04/23/2015 09:19 EDT | Updated 07/21/2015 12:59 EDT

Vancity recommends payday loan alternatives following ban in Maple Ridge

A recent bylaw prohibiting payday loan companies from opening up new centres in Maple Ridge, B.C., has credit experts recommending instant cash alternatives to people living paycheque to paycheque.

Vancity is one of the first mainstream banking and credit institutions in Canada to offer short-term loans of $1,500 or less to its members at 19 per cent interest with no added fees.

It says some 900 "Fair & Fast" loans have been approved since the program began a year ago, and the default rate has been "extremely low." 

"It's much, much more reasonable, easy to pay back, [and] you develop a credit rating — which is really important to your future," said Linda Morris, senior vice president of business development, member and community engagement at Vancity. 

"The other piece of it is that you're actually developing a relationship with, in this case, a credit union, which means you can be there to receive advice [and] the possibility of other financial services."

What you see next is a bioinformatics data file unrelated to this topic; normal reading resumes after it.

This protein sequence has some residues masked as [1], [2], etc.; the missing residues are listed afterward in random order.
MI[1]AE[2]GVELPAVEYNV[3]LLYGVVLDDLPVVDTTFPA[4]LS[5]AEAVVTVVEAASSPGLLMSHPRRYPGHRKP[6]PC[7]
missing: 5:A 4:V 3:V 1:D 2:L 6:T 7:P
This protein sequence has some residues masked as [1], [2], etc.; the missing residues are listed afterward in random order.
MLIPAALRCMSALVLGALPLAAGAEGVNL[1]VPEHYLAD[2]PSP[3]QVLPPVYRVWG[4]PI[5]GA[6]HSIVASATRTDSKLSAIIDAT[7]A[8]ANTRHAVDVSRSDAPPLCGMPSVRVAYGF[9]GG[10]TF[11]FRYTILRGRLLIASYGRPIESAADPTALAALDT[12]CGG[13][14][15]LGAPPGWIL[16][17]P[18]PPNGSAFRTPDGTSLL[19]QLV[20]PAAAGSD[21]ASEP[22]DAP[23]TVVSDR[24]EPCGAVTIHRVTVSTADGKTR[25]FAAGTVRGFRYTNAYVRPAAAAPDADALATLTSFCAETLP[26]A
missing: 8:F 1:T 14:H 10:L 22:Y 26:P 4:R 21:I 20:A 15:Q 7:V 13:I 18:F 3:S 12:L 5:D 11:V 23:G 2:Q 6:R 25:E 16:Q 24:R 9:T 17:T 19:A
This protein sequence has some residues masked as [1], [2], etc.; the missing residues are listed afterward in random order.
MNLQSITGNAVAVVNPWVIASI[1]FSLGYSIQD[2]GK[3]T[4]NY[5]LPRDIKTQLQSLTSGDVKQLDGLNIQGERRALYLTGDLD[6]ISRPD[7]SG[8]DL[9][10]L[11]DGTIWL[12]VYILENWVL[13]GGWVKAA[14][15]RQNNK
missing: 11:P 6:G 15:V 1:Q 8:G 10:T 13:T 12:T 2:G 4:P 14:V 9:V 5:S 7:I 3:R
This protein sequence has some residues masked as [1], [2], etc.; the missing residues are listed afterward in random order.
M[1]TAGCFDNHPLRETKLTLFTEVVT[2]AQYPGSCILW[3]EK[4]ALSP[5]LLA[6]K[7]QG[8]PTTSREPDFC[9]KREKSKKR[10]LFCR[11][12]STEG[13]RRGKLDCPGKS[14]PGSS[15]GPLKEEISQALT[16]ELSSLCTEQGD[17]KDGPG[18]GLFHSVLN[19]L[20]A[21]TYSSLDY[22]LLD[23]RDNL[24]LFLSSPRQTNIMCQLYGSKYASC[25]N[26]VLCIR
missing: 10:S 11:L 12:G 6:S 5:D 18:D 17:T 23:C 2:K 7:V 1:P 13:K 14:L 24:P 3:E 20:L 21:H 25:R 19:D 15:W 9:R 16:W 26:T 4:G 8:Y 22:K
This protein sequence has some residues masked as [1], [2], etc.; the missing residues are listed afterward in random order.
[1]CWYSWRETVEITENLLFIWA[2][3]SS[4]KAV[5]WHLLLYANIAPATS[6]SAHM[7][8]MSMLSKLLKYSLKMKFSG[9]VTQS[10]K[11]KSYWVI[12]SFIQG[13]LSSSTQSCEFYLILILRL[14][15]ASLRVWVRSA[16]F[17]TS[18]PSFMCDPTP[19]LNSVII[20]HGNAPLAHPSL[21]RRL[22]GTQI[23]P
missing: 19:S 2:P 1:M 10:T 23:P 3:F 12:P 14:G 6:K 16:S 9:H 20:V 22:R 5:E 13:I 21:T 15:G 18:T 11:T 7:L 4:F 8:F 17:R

"In other words, you're not being seen as a transaction but rather as a whole person."

However, Morris acknowledges that not everyone is eligible for a short-term Vancity loan. The credit union looks at an individuals income, credit history, and the likelihood of paying back the loan without falling into debt.

Payday loans as a last resort

Scott Hannah, president of the Credit Counselling Society of B.C., says Vancity's program is pretty good. The interest rate on its short-term loans is much lower than the maximum 23 per cent most payday companies impose.

However, he says payday loans should be a last resort and people in need of quick cash should try alternatives first.

"Something a person might want to look into is whether they are able to approach their employer [for an advance], if that's a possibility. Sometimes it is."

He says another option is to approach a creditor.

"If a person has a good credit rating but [is] short on cash, are they able to delay a payment to make up that difference in the short-term?"

Hannah also recommends people look at their budgets and figure out where they can cut costs or make some quick pocket change, like getting rid of an expensive storage space and holding a yard sale.

And if that doesn't work ...

"Sometimes, as hard as it might be, approaching a friend or family member can work too. Of course, that can require swallowing your pride, and that's hard for people to do."

In the long-term, however, Hannah says it comes down to people developing critical money skills. He says the payday loan business has burgeoned because people do not have the financial literacy to properly manage their money.

"A lot of consumers are just getting by, especially in high housing cost markets like Vancouver and Toronto. ... People need to learn to master their money instead of their money mastering them."